Should we then expect a response from the higher echelons and the government on this subject? Recent announcements from the Conseil national de la refondation (an exercise in participatory democracy bringing together political, economic, social and civic actors, elected representatives and randomly selected citizens) have largely disappointed industry professionals, from major developers to the Fondation Abbé Pierre, an NGO investing in housing. The paradox is that, at the same time, we are going through a major social housing crisis. For this reason, tax incentives or measures aimed at municipalities would have been welcome.

Deceptive valuations?

So what’s going to happen to these buildings? We risk seeing ghost towns appear in the inner suburbs, similar to what can be observed in Midtown Manhattan, where offices have emptied due to remote work, where small businesses at the base of buildings have closed, and where investors will have to grapple with the dilemma of converting or rebuilding.

A real crisis is to be feared, deeper than the one at the end of the 2010s, which for many was a liquidity crisis. Either there will be a real discount, attracting its share of opportunistic investors, or there will be a cascade of loan defaults leading to forced market placements or disposals of portfolios of non-performing loans (NPL). The debt risks precipitating the devaluation of the market, but there is no guarantee that buyers will show interest in these assets, whose future remains uncertain.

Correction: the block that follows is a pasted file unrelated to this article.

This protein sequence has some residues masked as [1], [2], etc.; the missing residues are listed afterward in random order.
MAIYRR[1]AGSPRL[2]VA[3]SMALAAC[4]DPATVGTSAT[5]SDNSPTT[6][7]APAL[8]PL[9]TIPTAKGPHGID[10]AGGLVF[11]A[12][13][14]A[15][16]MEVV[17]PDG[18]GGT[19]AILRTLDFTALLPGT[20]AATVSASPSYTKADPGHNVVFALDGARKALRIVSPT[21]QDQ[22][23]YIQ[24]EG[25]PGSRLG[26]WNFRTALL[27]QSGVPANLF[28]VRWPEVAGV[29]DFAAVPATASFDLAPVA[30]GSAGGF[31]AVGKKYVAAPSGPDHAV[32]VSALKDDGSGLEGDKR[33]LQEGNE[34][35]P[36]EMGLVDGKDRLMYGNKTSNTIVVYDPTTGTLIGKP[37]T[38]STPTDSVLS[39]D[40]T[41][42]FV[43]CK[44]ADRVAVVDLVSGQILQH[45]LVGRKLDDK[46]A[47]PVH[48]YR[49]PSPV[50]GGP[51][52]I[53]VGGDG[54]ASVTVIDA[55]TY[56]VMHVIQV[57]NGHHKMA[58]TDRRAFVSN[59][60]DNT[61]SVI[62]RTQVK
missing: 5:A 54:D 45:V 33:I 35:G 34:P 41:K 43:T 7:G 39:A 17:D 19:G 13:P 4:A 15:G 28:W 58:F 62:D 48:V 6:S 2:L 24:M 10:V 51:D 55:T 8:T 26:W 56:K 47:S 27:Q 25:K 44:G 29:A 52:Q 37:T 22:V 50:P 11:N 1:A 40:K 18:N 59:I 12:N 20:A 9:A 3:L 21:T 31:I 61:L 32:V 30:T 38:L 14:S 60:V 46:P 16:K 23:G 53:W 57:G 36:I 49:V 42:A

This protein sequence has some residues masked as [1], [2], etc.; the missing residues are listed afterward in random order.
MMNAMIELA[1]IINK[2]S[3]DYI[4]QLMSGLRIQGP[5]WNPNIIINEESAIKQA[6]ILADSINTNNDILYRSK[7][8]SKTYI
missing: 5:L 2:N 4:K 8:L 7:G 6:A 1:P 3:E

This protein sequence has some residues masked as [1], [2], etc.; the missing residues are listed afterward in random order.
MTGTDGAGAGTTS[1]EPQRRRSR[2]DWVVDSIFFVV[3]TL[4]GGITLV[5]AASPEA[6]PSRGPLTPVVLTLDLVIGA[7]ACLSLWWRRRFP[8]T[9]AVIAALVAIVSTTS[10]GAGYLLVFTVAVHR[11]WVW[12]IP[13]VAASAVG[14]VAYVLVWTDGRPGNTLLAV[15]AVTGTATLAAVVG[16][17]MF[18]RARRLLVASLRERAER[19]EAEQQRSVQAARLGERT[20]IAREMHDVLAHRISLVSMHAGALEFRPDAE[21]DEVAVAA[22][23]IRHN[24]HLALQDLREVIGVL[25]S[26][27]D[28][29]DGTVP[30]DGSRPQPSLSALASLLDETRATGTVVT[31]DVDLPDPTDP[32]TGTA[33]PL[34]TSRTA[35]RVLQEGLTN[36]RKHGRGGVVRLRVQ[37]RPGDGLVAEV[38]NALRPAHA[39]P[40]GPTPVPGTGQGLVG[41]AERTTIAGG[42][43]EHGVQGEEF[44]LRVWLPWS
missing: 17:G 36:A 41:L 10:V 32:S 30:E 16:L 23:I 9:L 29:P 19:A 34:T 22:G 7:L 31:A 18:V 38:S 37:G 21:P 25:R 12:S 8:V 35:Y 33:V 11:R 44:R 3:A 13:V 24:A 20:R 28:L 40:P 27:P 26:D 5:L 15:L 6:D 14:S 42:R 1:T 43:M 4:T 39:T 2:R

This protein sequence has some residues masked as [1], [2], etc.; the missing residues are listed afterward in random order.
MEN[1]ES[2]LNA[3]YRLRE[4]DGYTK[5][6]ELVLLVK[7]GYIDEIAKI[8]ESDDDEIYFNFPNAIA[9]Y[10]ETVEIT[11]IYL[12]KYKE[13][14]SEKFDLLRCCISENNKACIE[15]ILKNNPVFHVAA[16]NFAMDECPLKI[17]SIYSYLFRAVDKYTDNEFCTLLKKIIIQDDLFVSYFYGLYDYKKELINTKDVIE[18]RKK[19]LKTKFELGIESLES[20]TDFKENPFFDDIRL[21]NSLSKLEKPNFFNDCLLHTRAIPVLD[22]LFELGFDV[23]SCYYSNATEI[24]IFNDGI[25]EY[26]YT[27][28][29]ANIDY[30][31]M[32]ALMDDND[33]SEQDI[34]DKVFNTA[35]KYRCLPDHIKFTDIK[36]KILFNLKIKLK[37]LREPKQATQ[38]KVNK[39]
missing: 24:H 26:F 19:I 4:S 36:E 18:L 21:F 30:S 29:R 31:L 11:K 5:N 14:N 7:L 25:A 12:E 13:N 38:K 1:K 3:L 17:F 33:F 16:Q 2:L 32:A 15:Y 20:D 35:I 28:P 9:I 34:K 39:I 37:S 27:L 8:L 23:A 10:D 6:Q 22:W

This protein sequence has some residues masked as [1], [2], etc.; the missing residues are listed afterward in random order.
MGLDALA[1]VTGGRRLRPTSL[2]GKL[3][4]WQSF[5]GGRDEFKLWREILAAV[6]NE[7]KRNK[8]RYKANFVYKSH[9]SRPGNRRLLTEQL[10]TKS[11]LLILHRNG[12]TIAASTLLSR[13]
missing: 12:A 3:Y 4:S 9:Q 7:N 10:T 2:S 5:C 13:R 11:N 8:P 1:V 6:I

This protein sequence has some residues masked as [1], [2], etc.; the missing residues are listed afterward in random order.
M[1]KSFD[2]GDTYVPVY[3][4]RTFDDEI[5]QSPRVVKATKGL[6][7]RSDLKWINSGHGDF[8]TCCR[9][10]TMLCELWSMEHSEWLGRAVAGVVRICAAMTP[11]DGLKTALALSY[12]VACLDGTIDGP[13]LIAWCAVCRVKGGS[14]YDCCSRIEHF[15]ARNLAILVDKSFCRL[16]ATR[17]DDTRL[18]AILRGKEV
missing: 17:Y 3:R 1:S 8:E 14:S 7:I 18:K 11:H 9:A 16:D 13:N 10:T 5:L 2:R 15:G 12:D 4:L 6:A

Looking at this pattern, one might also consider that valuations as of June 30, 2023 appear not to have fully reflected this phenomenon. Investors seem to have taken shelter in a 'there are no comparables' stance to assign a high value to the assets they own. However, if there is an absence of comparables it is precisely because there are few transactions, and therein lies the crux of the matter as recent flagship transactions in the luxury market (LVMH, Kering) are not representative of the office market. However, following the AMF's request for valuations to be filed by September 15th at the latest, a number of SCPIs were forced to post decreases in their valuations ranging from 8% to 18%, prompting a withdrawal by savers who are seeing an erosion of the value of their investments in real estate. There's a good chance that this will lead to the need to put certain assets in SCPI portfolios on the market, and consequently to a price correction. But it will also create opportunities for funds to look at buildings and even acquire stakes in smaller SCPIs that have demonstrated their resilience to the office market crisis.